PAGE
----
The American First Army was organized in August and September 1918. The training schedule emphasized open warfare methods. The use of maps and compasses, and rifle and machine gun firing was stressed, and the wearing of gas masks was enforced for training.

The Division began a 50 kilometer march on September 4th. Absolute secrecy was maintained. All marching was between the hours of 8pm and 4am. No lights were permitted. By day the troops and trains remained concealed. The area around Martincourt was the destination of the Fifth Division.

Those forced night marches stand out most vividly in the mind of every man in the Division. It was the first hurry-up march the troops had undergone; the weather was one continuous downpour of rain; the roads were slippery and wound over steep hills and through wet woods; as the organization approached the lines the traffic on the highways grew denser and denser until those arteries were solid-streams of vehicles and men, with a current in each direction.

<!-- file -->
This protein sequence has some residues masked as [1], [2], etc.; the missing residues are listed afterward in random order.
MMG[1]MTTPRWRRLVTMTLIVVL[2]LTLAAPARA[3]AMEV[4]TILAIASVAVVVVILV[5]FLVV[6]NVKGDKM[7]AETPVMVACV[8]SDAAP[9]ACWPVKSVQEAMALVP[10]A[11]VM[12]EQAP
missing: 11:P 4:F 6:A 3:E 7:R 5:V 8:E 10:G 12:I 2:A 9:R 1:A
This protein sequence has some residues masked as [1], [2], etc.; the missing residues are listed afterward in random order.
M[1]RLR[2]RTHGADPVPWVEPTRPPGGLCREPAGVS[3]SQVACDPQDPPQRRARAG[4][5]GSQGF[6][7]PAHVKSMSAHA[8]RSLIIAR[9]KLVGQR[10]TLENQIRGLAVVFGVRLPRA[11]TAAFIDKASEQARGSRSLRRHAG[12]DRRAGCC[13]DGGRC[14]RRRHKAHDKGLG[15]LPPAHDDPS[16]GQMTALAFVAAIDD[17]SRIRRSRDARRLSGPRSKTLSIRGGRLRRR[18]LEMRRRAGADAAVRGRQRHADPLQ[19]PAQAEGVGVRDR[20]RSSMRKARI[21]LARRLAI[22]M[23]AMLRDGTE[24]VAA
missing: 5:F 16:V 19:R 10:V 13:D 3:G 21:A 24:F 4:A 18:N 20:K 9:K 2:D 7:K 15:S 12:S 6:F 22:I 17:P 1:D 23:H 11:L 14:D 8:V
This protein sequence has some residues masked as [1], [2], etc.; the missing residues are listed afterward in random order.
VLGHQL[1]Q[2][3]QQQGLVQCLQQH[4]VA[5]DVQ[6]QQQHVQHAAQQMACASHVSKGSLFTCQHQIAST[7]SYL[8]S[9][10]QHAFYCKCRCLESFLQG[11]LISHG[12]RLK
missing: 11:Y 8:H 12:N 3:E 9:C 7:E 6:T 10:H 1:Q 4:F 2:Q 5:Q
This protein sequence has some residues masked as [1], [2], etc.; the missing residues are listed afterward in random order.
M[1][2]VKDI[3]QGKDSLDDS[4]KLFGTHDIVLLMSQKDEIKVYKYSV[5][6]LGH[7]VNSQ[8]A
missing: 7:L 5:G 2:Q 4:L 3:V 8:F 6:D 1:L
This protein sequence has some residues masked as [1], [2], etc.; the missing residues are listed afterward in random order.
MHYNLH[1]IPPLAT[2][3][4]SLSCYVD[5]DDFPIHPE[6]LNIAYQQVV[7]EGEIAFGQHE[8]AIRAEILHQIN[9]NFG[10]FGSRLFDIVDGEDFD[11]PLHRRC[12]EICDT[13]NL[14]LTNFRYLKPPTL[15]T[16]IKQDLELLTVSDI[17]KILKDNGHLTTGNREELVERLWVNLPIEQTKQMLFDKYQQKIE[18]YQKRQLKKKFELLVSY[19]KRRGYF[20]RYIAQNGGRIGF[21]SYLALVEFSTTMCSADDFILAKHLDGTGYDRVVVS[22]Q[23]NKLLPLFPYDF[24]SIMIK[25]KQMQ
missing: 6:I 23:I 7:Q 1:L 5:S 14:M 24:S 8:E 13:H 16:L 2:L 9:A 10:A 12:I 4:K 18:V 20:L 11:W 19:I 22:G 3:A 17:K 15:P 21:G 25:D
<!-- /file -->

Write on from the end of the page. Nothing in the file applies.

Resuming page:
Orders were that the artillery should be in the sector and in position by September 8th; but the enormous traffic on the roads, the scarcity and wretched condition of the horses and the incessant rain made it impossible to complete the march on time. Forage was scarce, water was often unobtainable. Horses died along the road or had to be abandoned to the mercy of French peasants. The muddy ground made the entrances and exits of woods extremely difficult; sometimes as much as three hours were consumed merely in getting organizations out of the woods and on the road. The strain on men and animals was terrific. Sleep was almost unheard of.